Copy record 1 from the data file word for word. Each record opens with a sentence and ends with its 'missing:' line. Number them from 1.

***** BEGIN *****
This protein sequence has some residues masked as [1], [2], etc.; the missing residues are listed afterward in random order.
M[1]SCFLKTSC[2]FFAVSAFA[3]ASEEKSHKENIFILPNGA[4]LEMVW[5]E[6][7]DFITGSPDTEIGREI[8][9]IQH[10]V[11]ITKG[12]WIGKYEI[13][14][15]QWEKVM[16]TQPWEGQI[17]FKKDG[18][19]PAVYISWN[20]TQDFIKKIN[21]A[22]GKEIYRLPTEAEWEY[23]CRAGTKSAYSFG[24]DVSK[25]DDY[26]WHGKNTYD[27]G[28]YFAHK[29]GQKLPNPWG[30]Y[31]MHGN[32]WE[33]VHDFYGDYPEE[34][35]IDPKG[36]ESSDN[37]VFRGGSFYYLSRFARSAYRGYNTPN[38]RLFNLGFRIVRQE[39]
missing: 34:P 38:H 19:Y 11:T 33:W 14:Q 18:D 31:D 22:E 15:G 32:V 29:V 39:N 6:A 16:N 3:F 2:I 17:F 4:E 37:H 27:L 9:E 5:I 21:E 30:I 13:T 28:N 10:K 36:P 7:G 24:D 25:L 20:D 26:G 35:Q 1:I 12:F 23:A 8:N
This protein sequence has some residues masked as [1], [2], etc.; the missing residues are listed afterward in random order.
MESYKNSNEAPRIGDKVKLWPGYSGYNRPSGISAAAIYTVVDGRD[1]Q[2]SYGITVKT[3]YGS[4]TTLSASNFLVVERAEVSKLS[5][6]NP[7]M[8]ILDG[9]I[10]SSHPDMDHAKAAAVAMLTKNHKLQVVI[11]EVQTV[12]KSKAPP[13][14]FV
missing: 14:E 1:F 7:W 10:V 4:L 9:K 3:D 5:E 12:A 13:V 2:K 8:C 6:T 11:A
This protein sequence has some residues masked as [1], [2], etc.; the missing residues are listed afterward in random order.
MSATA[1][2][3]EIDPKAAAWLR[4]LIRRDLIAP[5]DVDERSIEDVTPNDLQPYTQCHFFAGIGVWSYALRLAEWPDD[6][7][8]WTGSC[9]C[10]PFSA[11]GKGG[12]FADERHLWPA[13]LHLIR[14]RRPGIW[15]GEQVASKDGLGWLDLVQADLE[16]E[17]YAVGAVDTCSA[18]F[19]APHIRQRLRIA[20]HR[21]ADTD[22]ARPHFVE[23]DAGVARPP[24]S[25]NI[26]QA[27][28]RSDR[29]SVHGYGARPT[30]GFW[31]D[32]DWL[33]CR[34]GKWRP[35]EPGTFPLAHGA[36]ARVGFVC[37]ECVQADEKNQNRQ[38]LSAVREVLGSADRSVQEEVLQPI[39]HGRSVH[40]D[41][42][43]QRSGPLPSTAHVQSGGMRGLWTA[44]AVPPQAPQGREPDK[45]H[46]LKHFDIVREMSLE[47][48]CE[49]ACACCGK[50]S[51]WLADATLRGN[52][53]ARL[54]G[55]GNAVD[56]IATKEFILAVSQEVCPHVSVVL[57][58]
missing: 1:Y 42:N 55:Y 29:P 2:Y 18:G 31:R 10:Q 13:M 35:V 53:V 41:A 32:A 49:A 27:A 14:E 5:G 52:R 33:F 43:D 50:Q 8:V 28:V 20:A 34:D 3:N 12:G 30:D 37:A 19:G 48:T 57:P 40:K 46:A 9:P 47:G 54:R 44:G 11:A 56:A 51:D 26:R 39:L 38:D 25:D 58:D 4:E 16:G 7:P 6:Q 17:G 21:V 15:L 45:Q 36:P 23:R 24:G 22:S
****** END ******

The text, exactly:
This protein sequence has some residues masked as [1], [2], etc.; the missing residues are listed afterward in random order.
M[1]SCFLKTSC[2]FFAVSAFA[3]ASEEKSHKENIFILPNGA[4]LEMVW[5]E[6][7]DFITGSPDTEIGREI[8][9]IQH[10]V[11]ITKG[12]WIGKYEI[13][14][15]QWEKVM[16]TQPWEGQI[17]FKKDG[18][19]PAVYISWN[20]TQDFIKKIN[21]A[22]GKEIYRLPTEAEWEY[23]CRAGTKSAYSFG[24]DVSK[25]DDY[26]WHGKNTYD[27]G[28]YFAHK[29]GQKLPNPWG[30]Y[31]MHGN[32]WE[33]VHDFYGDYPEE[34][35]IDPKG[36]ESSDN[37]VFRGGSFYYLSRFARSAYRGYNTPN[38]RLFNLGFRIVRQE[39]
missing: 34:P 38:H 19:Y 11:T 33:W 14:Q 18:D 31:D 22:E 15:G 32:V 29:V 39:N 6:A 16:N 3:F 2:I 17:F 4:E 37:H 27:L 9:E 5:I 21:E 30:I 13:T 28:N 10:K 36:P 7:G 24:D 25:L 20:D 26:G 35:Q 1:I 12:F 23:A 8:N